Computers alter warfare forever

August 23, 1998|By Mike Himowitz | Mike Himowitz,SUN STAFF

"The Next World War: Computers Are the Weapons and the Front Line Is Everywhere," by James Adams. Simon and Schuster. 344 pages. $25. About this time last year, a team of hired hackers declared war on the electronic infrastructure of the United States.

They won.

The cyber-intruders, engaged by the Joint Chiefs of Staff, penetrated computers that controlled military logistics, air traffic control centers, power grids, oil refineries and other critical systems. Had they been intent on mischief, they could have created round-the-clock disasters. Instead, the top-secret "Eligible Receiver" team sent quiet shock waves rippling through government agencies with its successful simulation of an electronic Pearl Harbor.

Despite this warning and many others, the government still hasn't come to grips with the age of information warfare, or so says James Adams in "The Next World War."

Adams, chief executive officer of United Press International and a veteran writer on military and intelligence affairs, argues in this rambling but well-researched volume that the next war will be decided largely by computers - or more precisely, by those who know how to attack enemy systems and defend their own.

Although Adams is fond of hyperbole (in March he declared that newspapers are dead, then leveled a public blast at the "tired hacks" who work for his own company), he does a workmanlike job of documenting the profound changes that microchips have wrought on our armed forces - and our vulnerability to information warfare waged by a hostile power, dedicated terrorists, or even a couple of teenagers with a modem.

Unfortunately, there's enough subject matter here for a couple of books, and Adams makes only a half-hearted attempt to weave his threads into a coherent tapestry. But several themes recur.

First, from a military and political perspective, Adams argues that the legacy of Vietnam is a public unwilling to support a protracted war that produces high American casualties or a significant suffering by an enemy's civilian population. Meanwhile, he says, instantaneous television broadcasts - from both sides of the battle lines - leave military commanders without leeway to make mistakes. As a result, American commanders are planning for a new kind of warfare - one that destroys the enemy's ability to wage war with minimal exposure of American forces.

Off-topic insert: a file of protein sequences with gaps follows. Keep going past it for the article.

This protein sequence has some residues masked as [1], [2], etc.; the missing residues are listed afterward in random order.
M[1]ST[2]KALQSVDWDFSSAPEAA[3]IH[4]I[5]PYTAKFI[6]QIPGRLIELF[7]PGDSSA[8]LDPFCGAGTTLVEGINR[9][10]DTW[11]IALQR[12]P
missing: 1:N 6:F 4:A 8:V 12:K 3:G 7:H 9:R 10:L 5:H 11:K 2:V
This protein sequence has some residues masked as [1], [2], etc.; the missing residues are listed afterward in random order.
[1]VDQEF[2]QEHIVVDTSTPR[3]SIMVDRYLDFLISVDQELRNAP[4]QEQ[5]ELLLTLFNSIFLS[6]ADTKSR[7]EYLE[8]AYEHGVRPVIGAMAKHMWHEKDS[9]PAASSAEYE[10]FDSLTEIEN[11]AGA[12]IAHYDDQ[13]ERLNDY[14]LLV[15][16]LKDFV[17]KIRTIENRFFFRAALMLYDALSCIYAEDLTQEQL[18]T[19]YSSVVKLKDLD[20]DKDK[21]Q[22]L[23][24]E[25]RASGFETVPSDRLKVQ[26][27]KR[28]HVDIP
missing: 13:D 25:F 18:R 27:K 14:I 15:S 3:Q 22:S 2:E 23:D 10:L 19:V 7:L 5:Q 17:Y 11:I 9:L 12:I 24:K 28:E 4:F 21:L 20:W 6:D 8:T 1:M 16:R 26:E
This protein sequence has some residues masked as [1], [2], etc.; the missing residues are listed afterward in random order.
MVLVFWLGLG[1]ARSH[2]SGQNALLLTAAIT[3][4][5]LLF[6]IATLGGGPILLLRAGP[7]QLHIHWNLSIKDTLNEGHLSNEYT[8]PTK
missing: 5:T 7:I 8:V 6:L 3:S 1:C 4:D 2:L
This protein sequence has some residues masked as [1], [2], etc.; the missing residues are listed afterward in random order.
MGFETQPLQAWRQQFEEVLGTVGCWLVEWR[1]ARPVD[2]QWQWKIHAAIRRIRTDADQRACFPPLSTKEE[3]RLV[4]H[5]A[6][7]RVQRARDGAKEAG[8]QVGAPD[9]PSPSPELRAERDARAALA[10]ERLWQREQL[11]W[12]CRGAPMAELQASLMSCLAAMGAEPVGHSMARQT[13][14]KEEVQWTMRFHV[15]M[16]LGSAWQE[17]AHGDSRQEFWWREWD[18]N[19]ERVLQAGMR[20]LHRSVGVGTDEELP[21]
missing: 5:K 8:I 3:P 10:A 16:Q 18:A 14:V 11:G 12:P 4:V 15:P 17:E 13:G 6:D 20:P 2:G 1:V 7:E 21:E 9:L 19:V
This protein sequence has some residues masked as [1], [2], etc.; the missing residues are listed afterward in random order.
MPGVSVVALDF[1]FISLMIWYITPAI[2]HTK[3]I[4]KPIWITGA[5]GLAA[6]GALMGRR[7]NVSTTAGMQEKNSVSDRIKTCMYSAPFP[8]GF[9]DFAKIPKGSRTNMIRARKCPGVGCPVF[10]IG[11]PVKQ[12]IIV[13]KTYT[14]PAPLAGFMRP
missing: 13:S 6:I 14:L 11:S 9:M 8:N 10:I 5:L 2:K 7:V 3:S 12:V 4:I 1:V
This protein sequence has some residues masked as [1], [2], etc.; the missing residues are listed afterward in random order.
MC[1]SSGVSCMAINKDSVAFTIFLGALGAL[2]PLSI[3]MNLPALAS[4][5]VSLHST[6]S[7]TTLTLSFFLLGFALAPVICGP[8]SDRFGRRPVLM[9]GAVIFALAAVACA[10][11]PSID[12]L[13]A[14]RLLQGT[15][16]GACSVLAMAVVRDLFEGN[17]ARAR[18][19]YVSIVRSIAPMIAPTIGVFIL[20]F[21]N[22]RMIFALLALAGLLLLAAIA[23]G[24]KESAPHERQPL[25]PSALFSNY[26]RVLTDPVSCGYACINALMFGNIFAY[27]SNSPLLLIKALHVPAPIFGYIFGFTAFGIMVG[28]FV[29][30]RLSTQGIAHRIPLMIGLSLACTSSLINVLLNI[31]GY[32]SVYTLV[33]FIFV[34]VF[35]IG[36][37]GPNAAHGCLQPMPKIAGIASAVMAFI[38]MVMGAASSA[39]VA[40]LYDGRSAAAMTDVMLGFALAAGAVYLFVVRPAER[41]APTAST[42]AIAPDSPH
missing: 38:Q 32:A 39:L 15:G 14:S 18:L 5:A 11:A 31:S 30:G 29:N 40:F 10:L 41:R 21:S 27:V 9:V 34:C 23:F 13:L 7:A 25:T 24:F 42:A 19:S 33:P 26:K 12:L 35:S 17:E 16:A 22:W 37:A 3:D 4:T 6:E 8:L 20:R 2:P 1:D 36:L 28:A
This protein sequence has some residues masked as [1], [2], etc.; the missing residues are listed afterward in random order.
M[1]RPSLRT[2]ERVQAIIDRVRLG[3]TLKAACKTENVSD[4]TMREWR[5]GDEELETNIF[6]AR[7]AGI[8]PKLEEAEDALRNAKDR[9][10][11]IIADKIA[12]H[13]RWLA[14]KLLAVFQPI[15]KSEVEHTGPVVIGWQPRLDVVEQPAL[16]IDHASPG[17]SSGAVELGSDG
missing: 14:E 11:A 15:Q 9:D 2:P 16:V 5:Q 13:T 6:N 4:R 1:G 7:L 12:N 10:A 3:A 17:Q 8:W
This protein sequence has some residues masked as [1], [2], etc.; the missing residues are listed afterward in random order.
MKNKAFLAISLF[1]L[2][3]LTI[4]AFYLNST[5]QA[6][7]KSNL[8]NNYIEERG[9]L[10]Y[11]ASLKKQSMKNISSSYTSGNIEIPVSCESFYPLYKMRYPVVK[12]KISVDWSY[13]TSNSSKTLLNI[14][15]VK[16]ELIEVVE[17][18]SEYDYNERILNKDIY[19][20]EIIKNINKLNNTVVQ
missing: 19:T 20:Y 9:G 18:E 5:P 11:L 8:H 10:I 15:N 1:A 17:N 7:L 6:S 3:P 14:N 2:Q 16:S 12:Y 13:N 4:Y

On a grand scale, that means disrupting a hostile power's computer systems, transportation, communications, power supplies and air defenses - not only with bombs and bullets, but also with electronic weapons that range from non-nuclear electromagnetic pulse bombs to computer viruses. On the battlefield, it means an entirely new set of weapons ranging from high-tech drone aircraft that gather intelligence to computer-enhanced Army uniforms and rifles that can give commanders critical information about the state and location of their troops.

As is so often the case, Adams says, the Army, Navy, Air Force, Marines and civilian intelligence agencies are pursuing separate and often incompatible information warfare strategies. In fact, he says, these efforts are so secret and compartmented that no one really knows everything that's going on.

As a result, one American infowar service could induce an enemy's communications system to report false troop dispositions that another American agency would intercept and report to American commanders as accurate. In other words, we'd believe our own lies.

Likewise, Adams argues that military and civilian agencies still have no coherent strategy for preventing assaults on computer systems that were designed from the outset to enable the free flow of information. In fact, the Eligible Receiver team was able to inflict its theoretical damage using only information and tools that were freely available on the Internet. An enemy willing to engage in break-ins, subversion, theft and other illegal activities would have a much easier time.

Adams doesn't offer much in the way of solutions to the problem - but there's plenty of detail to chew on here. This issue won't go away, and "The Next World War" is a good way to get acquainted with it.

Mike Himowitz is The Sun's electronic news editor. During his 24-year career, he has been at times a reporter, rewrite man, state house bureau chief, Washington correspondent, system editor, state editor and Baltimore County bureau chief. A self-taught computer programmer, he currently produces The Sun's Plugged In section and directs its computer-assisted reporting efforts.

Pub Date: 8/23/98

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